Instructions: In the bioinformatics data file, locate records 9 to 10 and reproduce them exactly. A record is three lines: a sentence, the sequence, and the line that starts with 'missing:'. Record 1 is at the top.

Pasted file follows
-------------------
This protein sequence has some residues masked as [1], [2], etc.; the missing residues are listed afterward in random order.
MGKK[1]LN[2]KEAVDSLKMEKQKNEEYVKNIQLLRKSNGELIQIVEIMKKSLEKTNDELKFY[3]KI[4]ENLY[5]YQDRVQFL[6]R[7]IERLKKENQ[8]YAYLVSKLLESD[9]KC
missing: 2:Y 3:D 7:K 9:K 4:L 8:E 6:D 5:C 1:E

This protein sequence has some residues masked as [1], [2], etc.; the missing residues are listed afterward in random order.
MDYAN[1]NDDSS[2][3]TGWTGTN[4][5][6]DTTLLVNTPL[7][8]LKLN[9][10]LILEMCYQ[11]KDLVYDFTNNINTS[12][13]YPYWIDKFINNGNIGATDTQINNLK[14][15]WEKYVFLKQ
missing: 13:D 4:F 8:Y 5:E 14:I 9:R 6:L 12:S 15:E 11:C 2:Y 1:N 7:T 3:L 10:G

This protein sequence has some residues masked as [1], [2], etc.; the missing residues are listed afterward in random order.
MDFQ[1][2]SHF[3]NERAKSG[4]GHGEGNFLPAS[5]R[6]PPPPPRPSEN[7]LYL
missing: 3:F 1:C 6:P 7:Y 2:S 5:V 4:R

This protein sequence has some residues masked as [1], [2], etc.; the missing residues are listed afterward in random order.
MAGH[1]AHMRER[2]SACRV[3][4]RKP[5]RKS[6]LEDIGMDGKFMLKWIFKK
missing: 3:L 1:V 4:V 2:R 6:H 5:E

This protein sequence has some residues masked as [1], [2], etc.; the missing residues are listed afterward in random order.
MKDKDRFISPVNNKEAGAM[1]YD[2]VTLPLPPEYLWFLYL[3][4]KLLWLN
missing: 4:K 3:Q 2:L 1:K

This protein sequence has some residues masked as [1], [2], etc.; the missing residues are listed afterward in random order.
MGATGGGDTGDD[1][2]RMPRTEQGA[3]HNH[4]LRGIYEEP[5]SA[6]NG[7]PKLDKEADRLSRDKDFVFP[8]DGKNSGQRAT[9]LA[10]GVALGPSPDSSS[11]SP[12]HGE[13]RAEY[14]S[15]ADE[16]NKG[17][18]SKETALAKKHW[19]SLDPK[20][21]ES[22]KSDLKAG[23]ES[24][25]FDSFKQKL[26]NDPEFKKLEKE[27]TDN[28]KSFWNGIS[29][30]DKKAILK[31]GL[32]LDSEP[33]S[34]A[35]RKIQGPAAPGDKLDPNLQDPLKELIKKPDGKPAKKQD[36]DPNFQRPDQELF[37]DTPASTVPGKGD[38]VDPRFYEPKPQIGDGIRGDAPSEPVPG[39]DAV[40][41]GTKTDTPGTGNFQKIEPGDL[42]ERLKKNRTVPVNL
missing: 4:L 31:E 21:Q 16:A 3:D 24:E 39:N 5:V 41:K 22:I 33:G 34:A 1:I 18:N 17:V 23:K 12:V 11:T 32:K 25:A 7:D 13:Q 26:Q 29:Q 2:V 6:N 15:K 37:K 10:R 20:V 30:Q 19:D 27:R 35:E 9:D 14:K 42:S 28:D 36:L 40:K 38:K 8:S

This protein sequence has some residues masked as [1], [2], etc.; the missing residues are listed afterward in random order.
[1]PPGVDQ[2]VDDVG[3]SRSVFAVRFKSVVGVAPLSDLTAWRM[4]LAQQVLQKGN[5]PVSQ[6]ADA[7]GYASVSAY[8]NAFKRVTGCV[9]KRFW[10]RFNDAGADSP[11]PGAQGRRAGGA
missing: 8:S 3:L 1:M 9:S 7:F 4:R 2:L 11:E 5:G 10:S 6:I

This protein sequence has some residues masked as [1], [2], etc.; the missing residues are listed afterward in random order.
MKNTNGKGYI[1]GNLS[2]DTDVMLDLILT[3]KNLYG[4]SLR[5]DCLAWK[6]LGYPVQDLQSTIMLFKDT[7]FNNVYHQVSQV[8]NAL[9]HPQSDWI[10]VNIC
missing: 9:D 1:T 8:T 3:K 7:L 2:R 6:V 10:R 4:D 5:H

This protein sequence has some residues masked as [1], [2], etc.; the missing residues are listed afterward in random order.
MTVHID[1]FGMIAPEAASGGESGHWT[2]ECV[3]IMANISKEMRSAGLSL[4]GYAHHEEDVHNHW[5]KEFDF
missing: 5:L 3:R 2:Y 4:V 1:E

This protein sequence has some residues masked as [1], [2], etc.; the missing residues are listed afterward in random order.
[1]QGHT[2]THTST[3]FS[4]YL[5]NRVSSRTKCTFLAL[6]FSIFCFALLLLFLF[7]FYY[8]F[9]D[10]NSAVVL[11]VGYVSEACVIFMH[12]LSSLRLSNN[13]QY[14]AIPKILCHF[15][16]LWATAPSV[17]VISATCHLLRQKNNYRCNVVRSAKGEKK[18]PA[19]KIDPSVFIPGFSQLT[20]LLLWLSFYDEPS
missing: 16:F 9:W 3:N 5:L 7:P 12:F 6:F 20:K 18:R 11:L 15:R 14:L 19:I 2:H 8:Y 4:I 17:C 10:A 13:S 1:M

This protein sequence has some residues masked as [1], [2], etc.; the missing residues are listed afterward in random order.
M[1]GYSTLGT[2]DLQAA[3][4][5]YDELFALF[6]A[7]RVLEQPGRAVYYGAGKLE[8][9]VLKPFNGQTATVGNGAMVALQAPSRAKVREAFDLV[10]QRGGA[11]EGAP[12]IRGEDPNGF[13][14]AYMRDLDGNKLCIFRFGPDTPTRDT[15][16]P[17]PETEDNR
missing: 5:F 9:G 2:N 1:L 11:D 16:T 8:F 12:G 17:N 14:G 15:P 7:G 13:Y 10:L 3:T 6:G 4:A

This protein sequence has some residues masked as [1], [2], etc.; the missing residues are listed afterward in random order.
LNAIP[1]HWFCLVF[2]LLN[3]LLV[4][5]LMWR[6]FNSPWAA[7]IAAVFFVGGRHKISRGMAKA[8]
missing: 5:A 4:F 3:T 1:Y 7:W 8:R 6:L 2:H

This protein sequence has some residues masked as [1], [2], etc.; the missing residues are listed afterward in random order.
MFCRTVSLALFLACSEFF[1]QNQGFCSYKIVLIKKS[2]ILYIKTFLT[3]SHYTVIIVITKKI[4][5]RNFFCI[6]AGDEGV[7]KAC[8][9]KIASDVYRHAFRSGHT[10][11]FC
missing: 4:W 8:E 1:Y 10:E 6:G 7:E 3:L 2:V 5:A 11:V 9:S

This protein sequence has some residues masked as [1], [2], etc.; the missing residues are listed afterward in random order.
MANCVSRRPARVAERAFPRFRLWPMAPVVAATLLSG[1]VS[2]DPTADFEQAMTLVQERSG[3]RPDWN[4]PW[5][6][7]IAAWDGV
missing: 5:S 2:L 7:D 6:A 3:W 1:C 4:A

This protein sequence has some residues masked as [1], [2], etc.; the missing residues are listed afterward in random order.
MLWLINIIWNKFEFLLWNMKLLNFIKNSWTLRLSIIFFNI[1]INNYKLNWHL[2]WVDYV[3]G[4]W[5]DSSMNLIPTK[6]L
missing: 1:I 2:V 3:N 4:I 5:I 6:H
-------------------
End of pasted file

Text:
This protein sequence has some residues masked as [1], [2], etc.; the missing residues are listed afterward in random order.
MTVHID[1]FGMIAPEAASGGESGHWT[2]ECV[3]IMANISKEMRSAGLSL[4]GYAHHEEDVHNHW[5]KEFDF
missing: 5:L 3:R 2:Y 4:V 1:E

This protein sequence has some residues masked as [1], [2], etc.; the missing residues are listed afterward in random order.
[1]QGHT[2]THTST[3]FS[4]YL[5]NRVSSRTKCTFLAL[6]FSIFCFALLLLFLF[7]FYY[8]F[9]D[10]NSAVVL[11]VGYVSEACVIFMH[12]LSSLRLSNN[13]QY[14]AIPKILCHF[15][16]LWATAPSV[17]VISATCHLLRQKNNYRCNVVRSAKGEKK[18]PA[19]KIDPSVFIPGFSQLT[20]LLLWLSFYDEPS
missing: 16:F 9:W 3:N 5:L 7:P 12:F 6:F 20:K 18:R 11:L 15:R 14:L 19:I 2:H 8:Y 4:I 17:C 10:A 13:S 1:M